On June 21, Rev. Dr. Margaret Aymer, Professor at Austin Presbyterian Theological Seminary, engaged in an enriching and enjoyable online conversation with Rev. Dr. Matt Skinner, Professor at Luther Seminary and Scholar for Adult Education at Minneapolis’ Westminster Presbyterian Church, as part of a series of “Conversations on Big Questions for a Changing Church.”
She emphasized that the Bible was not a scientific record. It is a library, not just one book. It emphasizes that the world is not just physical or material, but proclaims an enchanted world of belief and hope for love and justice beyond the physical world. Everyone is made in the image of God and should be caring for one another and calling for love and justice. Jesus testifies to that vision.
While justice and grace are both important in Christian faith, too much emphasis on grace can tend to emphasize the status quo. The parables about the importance of looking for the one lost coin from a collection of 10 coins or the shepherd looking for the one lost sheep emphasize the need to work for justice. The prophets tell us that you will be in exile no matter how good you are. We need to sing God’s song in a foreign land.
The current pandemics of coronavirus and racism are unveiling major problems in the U.S. empire and U.S. churches. For example, in the early years of this country, churches baptized slaves without emancipating them. The Presbyterian church in the U.S. split into northern and southern denominations over slavery. All have been complicit in discrimination against Blacks, Natives, women and transgender people. We need the grace of God and our intangible qualities—trusting one another in community, praying for one another and having difficult conversations. We need to be “enchanting the world” with the hope of a force beyond the physical and material world to call for love and justice.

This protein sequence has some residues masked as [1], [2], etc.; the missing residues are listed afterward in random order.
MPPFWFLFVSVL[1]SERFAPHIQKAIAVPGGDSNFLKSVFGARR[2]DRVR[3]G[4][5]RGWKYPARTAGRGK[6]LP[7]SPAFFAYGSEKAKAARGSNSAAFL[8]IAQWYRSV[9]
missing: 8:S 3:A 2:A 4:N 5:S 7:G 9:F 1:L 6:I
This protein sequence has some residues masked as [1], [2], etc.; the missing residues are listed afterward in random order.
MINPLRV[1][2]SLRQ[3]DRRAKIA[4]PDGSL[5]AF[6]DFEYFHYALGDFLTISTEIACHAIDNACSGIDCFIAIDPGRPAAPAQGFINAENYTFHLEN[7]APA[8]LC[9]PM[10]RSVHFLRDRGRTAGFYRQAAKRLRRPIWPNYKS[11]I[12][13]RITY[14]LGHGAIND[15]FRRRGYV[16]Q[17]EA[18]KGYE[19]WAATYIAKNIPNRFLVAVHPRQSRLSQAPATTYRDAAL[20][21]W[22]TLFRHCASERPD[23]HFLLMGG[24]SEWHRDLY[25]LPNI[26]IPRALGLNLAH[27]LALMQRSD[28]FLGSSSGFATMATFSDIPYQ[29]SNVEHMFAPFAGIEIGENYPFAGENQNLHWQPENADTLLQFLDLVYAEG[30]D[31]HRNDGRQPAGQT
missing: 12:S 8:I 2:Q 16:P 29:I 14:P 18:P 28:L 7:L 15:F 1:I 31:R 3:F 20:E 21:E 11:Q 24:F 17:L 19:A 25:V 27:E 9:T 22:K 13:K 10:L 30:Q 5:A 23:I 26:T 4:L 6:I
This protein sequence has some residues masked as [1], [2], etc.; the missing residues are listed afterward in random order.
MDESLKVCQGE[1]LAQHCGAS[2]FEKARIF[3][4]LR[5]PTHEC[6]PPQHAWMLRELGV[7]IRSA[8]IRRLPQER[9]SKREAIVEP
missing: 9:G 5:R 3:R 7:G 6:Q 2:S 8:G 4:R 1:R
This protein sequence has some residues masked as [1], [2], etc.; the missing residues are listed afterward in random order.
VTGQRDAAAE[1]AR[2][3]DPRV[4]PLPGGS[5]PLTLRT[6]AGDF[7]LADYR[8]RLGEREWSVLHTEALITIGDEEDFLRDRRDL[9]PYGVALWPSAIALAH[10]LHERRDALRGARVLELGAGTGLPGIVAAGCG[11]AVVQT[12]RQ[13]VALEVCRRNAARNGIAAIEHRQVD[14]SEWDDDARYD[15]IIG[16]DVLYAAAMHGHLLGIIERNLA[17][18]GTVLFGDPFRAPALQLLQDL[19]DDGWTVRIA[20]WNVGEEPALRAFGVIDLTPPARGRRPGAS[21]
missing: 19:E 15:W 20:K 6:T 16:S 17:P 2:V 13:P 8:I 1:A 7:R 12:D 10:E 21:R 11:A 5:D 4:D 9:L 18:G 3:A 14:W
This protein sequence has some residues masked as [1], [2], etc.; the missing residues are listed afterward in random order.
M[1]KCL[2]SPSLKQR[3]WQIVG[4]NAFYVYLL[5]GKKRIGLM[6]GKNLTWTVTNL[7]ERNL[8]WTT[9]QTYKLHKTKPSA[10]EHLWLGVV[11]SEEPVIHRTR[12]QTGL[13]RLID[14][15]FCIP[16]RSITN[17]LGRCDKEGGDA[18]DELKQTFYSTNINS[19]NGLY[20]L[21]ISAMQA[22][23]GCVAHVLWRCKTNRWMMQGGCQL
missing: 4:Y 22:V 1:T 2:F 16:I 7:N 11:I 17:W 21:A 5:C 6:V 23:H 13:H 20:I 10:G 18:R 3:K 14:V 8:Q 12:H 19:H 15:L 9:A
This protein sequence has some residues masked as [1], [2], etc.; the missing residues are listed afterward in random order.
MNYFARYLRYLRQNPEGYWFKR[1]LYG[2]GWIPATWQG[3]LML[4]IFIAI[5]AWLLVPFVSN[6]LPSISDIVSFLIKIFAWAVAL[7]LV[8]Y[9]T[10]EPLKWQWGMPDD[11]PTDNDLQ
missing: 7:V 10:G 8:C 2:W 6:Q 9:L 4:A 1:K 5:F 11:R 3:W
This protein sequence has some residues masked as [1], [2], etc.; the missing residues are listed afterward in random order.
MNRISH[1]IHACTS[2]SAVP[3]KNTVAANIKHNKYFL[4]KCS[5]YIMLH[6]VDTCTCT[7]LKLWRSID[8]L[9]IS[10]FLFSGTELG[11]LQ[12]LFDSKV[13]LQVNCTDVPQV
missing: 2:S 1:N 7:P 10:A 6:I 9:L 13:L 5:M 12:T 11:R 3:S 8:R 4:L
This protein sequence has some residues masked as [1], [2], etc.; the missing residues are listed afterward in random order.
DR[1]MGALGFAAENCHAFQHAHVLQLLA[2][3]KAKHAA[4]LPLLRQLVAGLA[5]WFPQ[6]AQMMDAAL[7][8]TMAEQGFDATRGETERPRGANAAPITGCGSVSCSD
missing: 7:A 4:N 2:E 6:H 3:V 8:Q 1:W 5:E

Thus, there is a need for Presbyterians and other churches to reform. We need to again recognize we are not perfect. “Reformed, always reforming.” Our tradition emphasizes talking the next best step. After that, there will be another next best step. (This especially resonated with me. It emphasizes the importance of incremental change and of avoiding the impotence of trying to understand every facet of a problem before acting to change some aspect of the problem.)
The Bible can be seen as migrant literature. Many of the Bible’s words are responses from outsiders to what was happening in the world of the Roman Empire. They are cries for justice and the rants of prophets. Many characters in the Bible have two names and thus are bicultural and provide migratory strategies for survival.
Professor Aymer made all of these points with graceful smiles and laughter. Thank you, Professor. (Others who have reactions to this conversation are invited to share them in comments to this post.)
 Aymer & Skinner, Conversation on Big Questions for a Changing Church, Westminster Adult Education Hour (June 21, 2020).